The Rye Bear Carnival
New life for an ancient tradition
The Rye Bear yesterdayThe origins of the carnival figure of the Rye Bear are lost even in the memory of the elderly. From the notes of the folklorist Euclide Milano we were able to reconstruct the traditional festival as it would have been at the beginning of the twentieth century: «The carnival in Valdieri was once very complex and included: gnocchi in the square - election of the Abbots - cutting the head of a cockerel or a cat - testament to the Carnival - arrival of Lent ». Today the traditional distribution of potato gnocchi in the square continues and traces of the death of the Carnival remain, which is currently burned in the shape of a sheaf of straw after the bear escapes.
From the direct testimony of Bernardino Giraudo - Din del Papa , we know that the Bear was dressed in a hidden place. From there he chased through the streets of the village, held in chains by the tamers and followed by the perulìer or magnìn , the tinsmiths, children dressed in rags and soot, who made a great racket.
In short, the villagers formed a procession, with the musiciams (dressed up fancifully: the most daring even dressed as women) and the frà , fake friars who pompously recited epistles , rhyming verses in the local patois, making fun of the most well known people in the village, but also poking fun at those who stood out for their avarice, arrogance, wiliness ...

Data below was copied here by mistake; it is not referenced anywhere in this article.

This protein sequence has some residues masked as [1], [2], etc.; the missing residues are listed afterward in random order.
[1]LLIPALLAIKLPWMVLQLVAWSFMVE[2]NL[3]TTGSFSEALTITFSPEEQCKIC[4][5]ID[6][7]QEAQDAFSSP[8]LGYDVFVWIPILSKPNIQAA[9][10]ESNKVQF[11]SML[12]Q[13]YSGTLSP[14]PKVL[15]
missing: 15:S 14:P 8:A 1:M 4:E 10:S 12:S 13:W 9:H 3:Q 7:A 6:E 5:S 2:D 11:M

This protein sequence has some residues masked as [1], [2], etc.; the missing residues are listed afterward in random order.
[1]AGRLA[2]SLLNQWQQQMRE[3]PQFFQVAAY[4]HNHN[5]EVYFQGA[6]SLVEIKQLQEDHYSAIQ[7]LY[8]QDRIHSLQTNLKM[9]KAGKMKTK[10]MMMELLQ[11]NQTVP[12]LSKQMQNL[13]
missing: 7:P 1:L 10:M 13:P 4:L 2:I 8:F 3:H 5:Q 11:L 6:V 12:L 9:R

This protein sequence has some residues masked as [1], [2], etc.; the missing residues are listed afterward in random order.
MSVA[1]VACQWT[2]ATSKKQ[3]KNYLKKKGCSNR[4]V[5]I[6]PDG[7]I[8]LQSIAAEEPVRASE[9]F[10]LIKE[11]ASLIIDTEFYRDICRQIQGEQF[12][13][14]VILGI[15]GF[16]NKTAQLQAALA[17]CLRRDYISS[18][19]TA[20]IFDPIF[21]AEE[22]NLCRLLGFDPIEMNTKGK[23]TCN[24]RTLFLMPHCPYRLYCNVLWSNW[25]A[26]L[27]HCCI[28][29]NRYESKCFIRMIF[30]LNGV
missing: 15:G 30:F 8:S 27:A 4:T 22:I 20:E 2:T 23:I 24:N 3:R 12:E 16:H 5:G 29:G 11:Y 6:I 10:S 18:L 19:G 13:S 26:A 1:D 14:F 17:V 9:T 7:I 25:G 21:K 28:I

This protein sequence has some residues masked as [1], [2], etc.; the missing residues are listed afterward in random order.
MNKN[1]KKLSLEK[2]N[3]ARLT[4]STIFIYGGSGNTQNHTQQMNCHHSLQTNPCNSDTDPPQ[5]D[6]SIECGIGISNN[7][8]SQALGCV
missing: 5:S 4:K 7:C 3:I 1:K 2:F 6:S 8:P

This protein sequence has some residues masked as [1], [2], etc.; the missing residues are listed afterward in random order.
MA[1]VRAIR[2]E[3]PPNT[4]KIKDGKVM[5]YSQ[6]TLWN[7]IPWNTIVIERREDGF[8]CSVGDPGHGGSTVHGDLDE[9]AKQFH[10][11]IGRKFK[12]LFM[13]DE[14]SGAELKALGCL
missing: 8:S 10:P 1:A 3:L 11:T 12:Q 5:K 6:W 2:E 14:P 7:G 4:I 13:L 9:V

Rye Bear todayThanks to the work that the Park and the Rye Ecomuseum have done together with the local population, in recent years the Alpine Carnival has come to life again. On the morning of the first Sunday of Lent, under the arcades of the town hall of Valdieri, the Proloco group distributes gnocchi (potato dumplings). The Valdieresi bring saucepans to be filled and return home to eat; visitors can eat their gnocchi in the square. Returning to the town hall square in the afternoon, there are Occitan music players with hurdy-gurdy and semitoun (the traditional diatonic organ) to accompany the crowd gathered to celebrate the Carnival. At this point, the Rye Bear rushes in, coming down from the mountain to perform, with roars, wild and impish gesticulation, according to a script that has remained unchanged. Compared to the past though, today the bear is less coarse and more "politically correct": its jokish behaviour aims above all to entertain adults and children, both the Valdieresi and the increasing number of visitors.